A quick look back in pictures and video at a brutal start to Leg 5 in the Volvo Ocean Race
Volvo Ocean Race crews always knew Leg 5 was going to be the
toughest, but they hardly expected they would be entering the nautical
equivalent of Mordor.
LOOK: Sanya skipper Mike
Sanderson’s expression suggests he knows what’s in store as he says goodbye to
his son in Auckland.
The forecast storm showed up on time off the coast of New
Zealand and subjected the fleet to what many consider the toughest 48-hour start to a leg they can
BIG DECISION: Abu Dhabi skipper Ian Walker consults
his crew before suspending racing at the start of Leg 5.
A brutal opening night saw crews battling against 37knot
winds and six metre seas and it wasn’t long before the seas claimed their first
boat and human victims.
VIDEO: EARLY RETURN Just a few hours
into Leg 5 and the brutal conditions take an early toll.
Crewman Rob Salthouse applies resin to repair a damaged bulkhead on board
Just six hours and 40 miles into the leg Abu Dhabi were
forced back into Auckland harbour after suffering damage to its J4 bulkhead
after a heavy landing, and did not rejoin the race until
Jonathan Swain consult the team doctor after setting Thomas Johanson’s
dislocated shoulder on board Puma.
Skipper Ian Walker stressed the damage was not structurally
threatening and his decision to put back in was based on the ethos that repairs
could be carried out quickly, leaving them plenty of time to play catch-up.
Puma skipper Ken Read summed up the feeling at the start of
the leg as he confessed his top priority was keeping the boat and the crew in
Mike Pammenter and Andy McLean peer over the stern on board Puma, watching the
fleet in the background.
Despite his efforts, there were casualties, with new Trimmer
Thomas Johanson dislocating his shoulder, and bowman Casey Smith bunk-bound with
a back injury.
Read said: “It’s certainly the toughest 24 hours I can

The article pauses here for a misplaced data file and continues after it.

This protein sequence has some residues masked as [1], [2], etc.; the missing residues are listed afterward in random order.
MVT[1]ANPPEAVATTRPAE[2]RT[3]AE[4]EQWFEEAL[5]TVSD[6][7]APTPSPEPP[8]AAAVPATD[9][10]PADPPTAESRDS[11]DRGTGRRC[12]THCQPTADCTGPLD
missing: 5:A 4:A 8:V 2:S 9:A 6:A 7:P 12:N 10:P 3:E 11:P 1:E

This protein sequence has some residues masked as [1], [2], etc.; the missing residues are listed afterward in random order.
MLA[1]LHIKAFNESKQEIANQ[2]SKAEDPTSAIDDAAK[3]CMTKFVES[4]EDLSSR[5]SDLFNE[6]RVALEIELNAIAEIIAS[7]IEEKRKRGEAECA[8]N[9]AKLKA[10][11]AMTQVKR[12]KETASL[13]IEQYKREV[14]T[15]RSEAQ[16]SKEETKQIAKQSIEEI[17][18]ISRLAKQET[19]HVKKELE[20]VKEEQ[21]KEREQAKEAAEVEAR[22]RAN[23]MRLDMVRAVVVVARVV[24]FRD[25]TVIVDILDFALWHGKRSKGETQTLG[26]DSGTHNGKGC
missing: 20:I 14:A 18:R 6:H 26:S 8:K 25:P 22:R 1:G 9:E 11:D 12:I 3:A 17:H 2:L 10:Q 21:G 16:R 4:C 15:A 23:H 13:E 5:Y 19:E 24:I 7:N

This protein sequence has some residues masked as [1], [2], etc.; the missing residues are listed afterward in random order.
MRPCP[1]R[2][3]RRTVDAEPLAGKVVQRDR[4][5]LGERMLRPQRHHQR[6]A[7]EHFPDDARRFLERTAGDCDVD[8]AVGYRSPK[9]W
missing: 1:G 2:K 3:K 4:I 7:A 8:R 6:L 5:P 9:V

remember for the last four editions of this race.
LOOK BEHIND YOU:
Telefonica skipper Iker Martinez scans the horizon for competitors.
“I feel like I’ve gone 12 rounds with Mike Tyson.”
SHOWER: Telefonica’s crew suffer a soaking on a rough opening to Leg 5.
But after a brutal 48 hours, the fleet entered the calm
after the storm, with a ridge of high pressure providing light winds which
reduced the fleet to a crawl.
VIDEO: PAUSE FOR BREATH: Having come
through a brutal opening to Leg 5, lighter winds allow the crews to assess
damage and make repairs.
COLD SHOULDER: Temperatures
start to drop as Puma ploughs into the Southern Ocean
The leading quartet – Telefonica, Groupama, Puma and Sanya -
could have been covered by a mainsail, as they bunched up, allowing Camper and
Abu Dhabi to catch up.
Martin Kirketerp almost disappears under a wall of water while grinding on
The calm also allowed crews to make running repairs -
Sanya to the communcations system
and water maker, Camper to some cracks and delamination in the forward bulkhead
– ever mindful of the fact that as the fleet heads into the Southern Ocean on
the longest leg of the race, temperatures will drop and they will presented
with the prospect of another peril – icebergs.